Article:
In this video my colleague John Cooper warns of the dangers of IVC filters.
Inferior vena cava filters are implanted in the vena cava vein, the largest in the human body. It carries de-oxygenated blood from the lower body to the right atrium of the heart and then the lungs, so it’s a vital area.
Doctors often fit IVC filters in patients who are diagnosed with deep veined thrombosis in their legs to prevent blood clots from breaking and migrating to the heart, lungs or other vital areas like the brain where they can prove to be deadly. However, the filters themselves can present a serious hazard.
In 2014, the US Food and Drug Administration (FDA) issued a warning about inferior vena cava filters. It sent out a letter confirming it had received reports of adverse events and product problems associated with these devices which include migration of the filters, perforation, filter fracture and embolization.
It hasn’t stopped surgeons fitting them. In a recent article the TV news channel from Texas, News4SA, reported on a woman who was given an IVC filter after she was injured in a car crash, to prevent blood clots forming. Blood clots ended up forming around the filter and doctors could not remove it. She contacted a personal injury lawyer and warned the filter was like a “ticking time bomb.”
Last month, Canadians filed two class action lawsuits against the maker of IVC filters.
The plaintiffs allege the devices broke apart and became trapped inside their bodies, leaving them dealing with the painful and life-threatening consequences.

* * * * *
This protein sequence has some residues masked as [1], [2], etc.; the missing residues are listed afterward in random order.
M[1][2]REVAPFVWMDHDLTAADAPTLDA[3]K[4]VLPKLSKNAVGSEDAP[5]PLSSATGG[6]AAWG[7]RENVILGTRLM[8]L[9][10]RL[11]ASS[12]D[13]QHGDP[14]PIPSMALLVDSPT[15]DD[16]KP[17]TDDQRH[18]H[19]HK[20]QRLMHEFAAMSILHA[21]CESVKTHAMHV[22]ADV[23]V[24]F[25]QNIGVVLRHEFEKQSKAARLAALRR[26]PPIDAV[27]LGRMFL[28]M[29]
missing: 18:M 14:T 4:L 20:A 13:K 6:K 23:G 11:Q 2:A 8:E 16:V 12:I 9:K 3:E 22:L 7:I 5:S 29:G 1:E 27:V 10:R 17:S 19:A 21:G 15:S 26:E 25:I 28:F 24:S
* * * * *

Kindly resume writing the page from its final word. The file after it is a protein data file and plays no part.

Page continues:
Wendy Kopeck of Red Deer, Alta, was fitted with a Cook Medical inferior vena cava filter in 2013.
When Kopeck wanted to get it removed, doctors said it was too risky to proceed because the filter had broken, with “one leg piercing her internal jugular vein and the rest of the (IVC) device migrating into her small intestines,” reported CTV News.
Kopeck and her husband filed a $200-million class-action lawsuit against Cook Medical in February 2016 over its inferior vena cava filter.
If you have been harmed by an IVC filter or another dangerous medical device or a drug, you may be able to win compensation and should not wait. Call our Virginia defective products lawyers at (757) 455-0077.
John Cooper is a veteran of personal injury law practice in Virginia. A native Virginian, he was raised in Norfolk and Virginia Beach. He has more than 20 years of experience handling personal injury cases and recently handled the largest auto accident settlement in 2010, according to VA Lawyers Weekly. The award provided $3.5 million to a child whose young father died when the vehicle he was a passenger in was rear-ended by a careless truck driver.
Jim Hurley has been practicing law throughout Virginia for more than two-and-a-half decades. During his career, he has tried more than 100 jury trials — a staggering number — and handled hundreds more that were settled out of court. He is guided by the principle that the client is in charge of his or her case and should be kept fully aware of the litigation process. Jim has been awarded an AV Rating by Martindale-Hubbell, the highest rating given, for his practice of law. He was named in Virginia Super Lawyers in 2014, 2015, 2016.
Bill O’Mara started his legal career in 2008, moving back to his home town of Chesapeake, VA. He has practiced in the field of plaintiffs’ personal injury and other litigation. He has gained extensive court room and trial experience, including contested trials before judges and juries across Hampton Roads. In 2014, Mr. O’Mara joined Cooper Hurley Injury Lawyers as an associate attorney. He became a partner in 2017.
Cooper Hurley awards three $2,000 college scholarships annually to high school seniors in the Tidewater and Eastern Shore areas of Virginia. Eligible students can submit an essay of 500 to 1,000 words on the subject of Distracted Driving. We established this program to aid worthy scholars and to raise awareness of the tragic consequences of distracted driving, which we encounter too often in our practice.